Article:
What is a Computer Vulnerability?
In spite of the best efforts of the developers, all operating system (OS) and software/application have flaws. A flaw is a vulnerability if it has the potential of allowing unauthorized users to make unintended use of the computer.
Developers and hackers are in a constant race to find those vulnerabilities and see if they can be patched before they get exploited. The developers' best efforts can be thwarted if you, the end user, do not apply the patches and updates they produce.
If you are using a university computer, your office may have a computer support person who keeps your computer patched and updated for you. Ask around to see if that is true for you.
If you own the computer, you are probably your own computer support person. For the protection of your own private information and the investment you made in the computer, you must be sure that your computer OS and software are always kept up-to-date. You can probably schedule your OS to check for updates frequently and alert you when one is available.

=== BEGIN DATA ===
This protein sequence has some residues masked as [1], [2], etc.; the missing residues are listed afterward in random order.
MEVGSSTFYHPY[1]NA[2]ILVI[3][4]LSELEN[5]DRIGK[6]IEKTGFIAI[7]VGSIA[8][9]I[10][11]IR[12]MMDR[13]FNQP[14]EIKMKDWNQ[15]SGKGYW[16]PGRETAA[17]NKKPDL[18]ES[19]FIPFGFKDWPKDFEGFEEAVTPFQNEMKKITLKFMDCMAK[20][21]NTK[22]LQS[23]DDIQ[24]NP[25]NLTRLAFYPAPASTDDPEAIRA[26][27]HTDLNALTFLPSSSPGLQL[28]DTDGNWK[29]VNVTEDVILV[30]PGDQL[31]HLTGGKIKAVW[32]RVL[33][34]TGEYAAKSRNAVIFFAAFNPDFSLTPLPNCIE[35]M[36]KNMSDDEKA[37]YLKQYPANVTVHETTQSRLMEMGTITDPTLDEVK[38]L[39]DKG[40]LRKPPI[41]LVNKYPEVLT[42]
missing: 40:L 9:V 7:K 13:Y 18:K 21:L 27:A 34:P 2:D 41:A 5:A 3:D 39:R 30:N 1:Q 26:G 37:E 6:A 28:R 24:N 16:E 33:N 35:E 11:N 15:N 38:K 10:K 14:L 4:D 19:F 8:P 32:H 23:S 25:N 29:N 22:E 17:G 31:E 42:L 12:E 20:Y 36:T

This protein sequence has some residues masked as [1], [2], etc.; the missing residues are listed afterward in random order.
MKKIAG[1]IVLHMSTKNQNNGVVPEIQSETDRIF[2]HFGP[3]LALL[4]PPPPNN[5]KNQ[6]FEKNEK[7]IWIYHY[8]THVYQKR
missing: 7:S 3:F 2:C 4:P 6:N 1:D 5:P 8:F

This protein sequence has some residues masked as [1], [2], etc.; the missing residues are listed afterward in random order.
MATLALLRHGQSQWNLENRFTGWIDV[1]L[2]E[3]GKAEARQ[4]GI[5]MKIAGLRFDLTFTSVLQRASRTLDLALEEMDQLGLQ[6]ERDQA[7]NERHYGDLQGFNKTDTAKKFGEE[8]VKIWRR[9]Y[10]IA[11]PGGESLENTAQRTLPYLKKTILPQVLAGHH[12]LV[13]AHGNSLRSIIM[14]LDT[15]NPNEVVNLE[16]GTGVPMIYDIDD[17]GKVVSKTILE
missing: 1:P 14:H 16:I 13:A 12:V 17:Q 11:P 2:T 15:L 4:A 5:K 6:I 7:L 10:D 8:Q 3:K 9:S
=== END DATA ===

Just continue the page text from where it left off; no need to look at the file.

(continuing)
How does the USU IT Security Team discover vulnerabilities on your computer?
Each week, we scan all computers connected to the USU Network (all active IP addresses, actually) using Nessus, a product of Tenable Network Security. Nessus has thousands of "plug-ins" that each attempt to probe an IP address for a particular vulnerability. Many of them are sequential, so that when one plug-in fails to get in, many related plug-ins are skipped. If a computer is well secured, it only takes a few plug-ins to determine that before moving on.
After the scan is completed, we manually review the Nessus report of findings for vulnerabilities that are significant in our environment. We compile those selections (you must login with your A-Number to see that link) and determine who has registered each computer. Each person gets a customized email message with an explanation and a link to our analysis and to the actual report for their individual computer.
We give the owners a few days to acknowledge the notification and respond that the problem has been corrected or provide a schedule for addressing the problem. If some owners don't respond by our deadline, we disable their computer registration until we get that response.
We do not charge a fee for finding vulnerabilities. We do, however, charge a fee when we find an active compromise of a computer because we disable the network access immediately to interrupt the compromise activity.